Crypto-currency exchange Kraken has frozen a handful of accounts belonging to bankrupt FTX, Alameda Research and their executives. Kraken was in contact with law enforcement after discovering that an account on its platform had been used in unauthorized transfers at FTX.
Kraken is freezing accounts belonging to FTX, Alameda Research and their executives.
Crypto-currency exchange Kraken has taken steps to freeze verified accounts on its platform belonging to FTX Group, Alameda Research and their executives. Kraken’s official Twitter account tweeted early Sunday morning:
Kraken has been talking to law enforcement about a handful of accounts owned by FTX Group, Alameda Research and their executives, all of which are in bankruptcy. Those accounts were frozen to protect their creditors.
Kraken pointed out, “Kraken’s other customers are not affected. Kraken maintains full reserves.“
FTX filed for Chapter 11 bankruptcy protection on Friday. John Ray was named the new chief executive of FTX Group after Sam Bankman-Fried left.
Alleged FTX hacker uses Kraken
After FTX filed for bankruptcy, Twitter users noticed that the exchange’s portfolios were emptied. Ray, the new CEO and head of FTX’s restructuring, later confirmed the unauthorized transfers.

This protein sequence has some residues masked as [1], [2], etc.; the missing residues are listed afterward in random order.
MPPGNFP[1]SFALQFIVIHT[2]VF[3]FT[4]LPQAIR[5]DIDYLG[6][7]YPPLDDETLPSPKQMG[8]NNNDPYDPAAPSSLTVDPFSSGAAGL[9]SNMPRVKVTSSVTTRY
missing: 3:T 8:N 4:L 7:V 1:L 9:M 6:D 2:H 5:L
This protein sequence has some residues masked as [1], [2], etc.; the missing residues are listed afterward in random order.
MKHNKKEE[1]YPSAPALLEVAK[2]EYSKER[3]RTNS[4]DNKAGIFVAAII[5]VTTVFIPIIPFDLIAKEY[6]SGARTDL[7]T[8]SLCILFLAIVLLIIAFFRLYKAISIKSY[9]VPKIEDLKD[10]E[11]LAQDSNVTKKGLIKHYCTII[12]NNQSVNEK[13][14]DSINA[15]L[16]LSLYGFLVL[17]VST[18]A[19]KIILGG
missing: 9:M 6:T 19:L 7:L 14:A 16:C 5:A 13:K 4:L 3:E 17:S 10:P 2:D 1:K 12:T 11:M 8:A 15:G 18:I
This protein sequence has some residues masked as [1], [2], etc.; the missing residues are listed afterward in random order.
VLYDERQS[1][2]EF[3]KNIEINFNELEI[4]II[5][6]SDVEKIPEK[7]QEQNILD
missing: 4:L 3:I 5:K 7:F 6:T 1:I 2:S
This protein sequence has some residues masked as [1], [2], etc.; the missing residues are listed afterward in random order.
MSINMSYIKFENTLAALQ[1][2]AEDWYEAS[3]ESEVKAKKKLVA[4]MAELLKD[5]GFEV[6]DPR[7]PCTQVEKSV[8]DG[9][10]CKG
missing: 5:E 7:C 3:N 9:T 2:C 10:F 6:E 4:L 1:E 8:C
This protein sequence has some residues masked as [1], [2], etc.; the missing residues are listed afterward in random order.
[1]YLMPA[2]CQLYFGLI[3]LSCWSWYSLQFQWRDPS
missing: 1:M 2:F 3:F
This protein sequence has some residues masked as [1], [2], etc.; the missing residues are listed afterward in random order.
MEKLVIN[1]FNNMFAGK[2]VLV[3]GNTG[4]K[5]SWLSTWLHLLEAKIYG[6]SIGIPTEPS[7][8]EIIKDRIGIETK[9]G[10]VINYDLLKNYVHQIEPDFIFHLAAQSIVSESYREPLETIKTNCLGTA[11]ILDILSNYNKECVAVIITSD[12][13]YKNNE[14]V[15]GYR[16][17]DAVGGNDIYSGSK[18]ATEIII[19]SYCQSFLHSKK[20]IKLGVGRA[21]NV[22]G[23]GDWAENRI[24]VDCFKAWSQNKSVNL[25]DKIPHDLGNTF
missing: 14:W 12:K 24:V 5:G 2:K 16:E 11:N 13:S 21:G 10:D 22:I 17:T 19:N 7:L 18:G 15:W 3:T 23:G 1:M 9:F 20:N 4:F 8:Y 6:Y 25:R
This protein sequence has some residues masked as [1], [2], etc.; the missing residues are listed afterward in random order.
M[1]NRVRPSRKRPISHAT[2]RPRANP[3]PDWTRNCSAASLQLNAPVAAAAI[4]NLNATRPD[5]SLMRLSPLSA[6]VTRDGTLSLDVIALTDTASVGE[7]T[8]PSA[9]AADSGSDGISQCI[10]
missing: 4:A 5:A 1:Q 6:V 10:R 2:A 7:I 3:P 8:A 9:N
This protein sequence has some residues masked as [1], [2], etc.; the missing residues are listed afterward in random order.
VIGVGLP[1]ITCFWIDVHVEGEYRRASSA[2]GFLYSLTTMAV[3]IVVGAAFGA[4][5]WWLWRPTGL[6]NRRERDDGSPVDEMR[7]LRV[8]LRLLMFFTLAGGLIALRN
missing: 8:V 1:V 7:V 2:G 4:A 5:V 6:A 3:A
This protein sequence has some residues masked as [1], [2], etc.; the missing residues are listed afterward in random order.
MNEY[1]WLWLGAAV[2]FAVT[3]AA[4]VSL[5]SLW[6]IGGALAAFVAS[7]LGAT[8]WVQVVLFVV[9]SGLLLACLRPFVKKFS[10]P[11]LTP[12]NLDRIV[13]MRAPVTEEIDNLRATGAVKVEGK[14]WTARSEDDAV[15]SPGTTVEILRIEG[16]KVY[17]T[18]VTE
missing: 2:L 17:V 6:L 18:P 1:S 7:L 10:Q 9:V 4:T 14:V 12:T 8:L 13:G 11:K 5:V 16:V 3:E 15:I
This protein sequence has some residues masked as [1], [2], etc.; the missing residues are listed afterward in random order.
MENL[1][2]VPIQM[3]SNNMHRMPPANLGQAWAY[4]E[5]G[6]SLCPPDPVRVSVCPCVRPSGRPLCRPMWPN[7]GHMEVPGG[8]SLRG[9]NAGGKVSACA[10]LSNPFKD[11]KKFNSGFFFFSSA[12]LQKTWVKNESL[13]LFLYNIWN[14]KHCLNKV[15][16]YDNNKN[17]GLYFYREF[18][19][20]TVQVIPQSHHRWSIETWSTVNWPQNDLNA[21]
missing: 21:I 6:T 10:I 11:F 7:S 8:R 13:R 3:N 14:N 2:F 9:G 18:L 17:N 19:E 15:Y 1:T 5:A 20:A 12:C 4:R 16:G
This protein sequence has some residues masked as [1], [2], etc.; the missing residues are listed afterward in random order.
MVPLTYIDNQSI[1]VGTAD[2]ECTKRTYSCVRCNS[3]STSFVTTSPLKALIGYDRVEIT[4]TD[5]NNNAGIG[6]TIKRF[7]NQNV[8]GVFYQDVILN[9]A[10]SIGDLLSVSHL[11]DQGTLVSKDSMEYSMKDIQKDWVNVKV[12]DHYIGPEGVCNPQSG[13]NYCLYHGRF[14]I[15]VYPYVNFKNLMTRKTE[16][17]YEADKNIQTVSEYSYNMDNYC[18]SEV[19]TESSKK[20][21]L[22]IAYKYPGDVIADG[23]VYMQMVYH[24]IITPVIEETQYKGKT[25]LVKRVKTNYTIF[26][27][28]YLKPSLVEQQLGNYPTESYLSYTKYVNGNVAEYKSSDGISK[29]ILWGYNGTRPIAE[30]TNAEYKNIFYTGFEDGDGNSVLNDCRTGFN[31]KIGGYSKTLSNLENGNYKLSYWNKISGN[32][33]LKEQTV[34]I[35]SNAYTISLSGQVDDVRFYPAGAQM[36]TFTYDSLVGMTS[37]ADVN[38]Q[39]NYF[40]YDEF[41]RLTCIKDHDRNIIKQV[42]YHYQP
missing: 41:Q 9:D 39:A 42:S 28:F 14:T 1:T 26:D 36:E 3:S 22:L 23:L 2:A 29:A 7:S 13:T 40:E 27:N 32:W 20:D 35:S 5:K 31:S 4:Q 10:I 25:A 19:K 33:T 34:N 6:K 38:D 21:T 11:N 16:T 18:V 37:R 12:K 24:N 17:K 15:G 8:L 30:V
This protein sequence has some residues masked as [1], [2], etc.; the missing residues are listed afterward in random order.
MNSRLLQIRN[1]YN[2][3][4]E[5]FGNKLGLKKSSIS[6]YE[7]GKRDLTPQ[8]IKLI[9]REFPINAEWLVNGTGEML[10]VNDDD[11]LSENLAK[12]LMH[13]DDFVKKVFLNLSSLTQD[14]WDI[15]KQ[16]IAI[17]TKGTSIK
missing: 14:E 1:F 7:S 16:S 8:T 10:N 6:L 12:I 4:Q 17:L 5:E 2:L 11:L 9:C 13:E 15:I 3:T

Twitter users also noticed that funds had been transferred from Kraken to a wallet used to hold some of the stolen tokens. Hours later, Nick Percoco, Kraken’s head of security, tweeted, “We know the identity of this account“. However, he noted that he could not reveal the user’s identity publicly on social media.
Ryne Miller, general counsel for FTX, explained Saturday, “After the bankruptcy filing – FTX US and FTX.com took precautionary measures to move all digital assets to cold storage. The process was accelerated tonight – to mitigate damage when unauthorized transactions are observed.“
Ryne Miller then quoted FTX’s new CEO as saying:
As has been widely reported, unauthorized access to certain assets has occurred … We have been in contact with, and are coordinating with, appropriate law enforcement and regulators.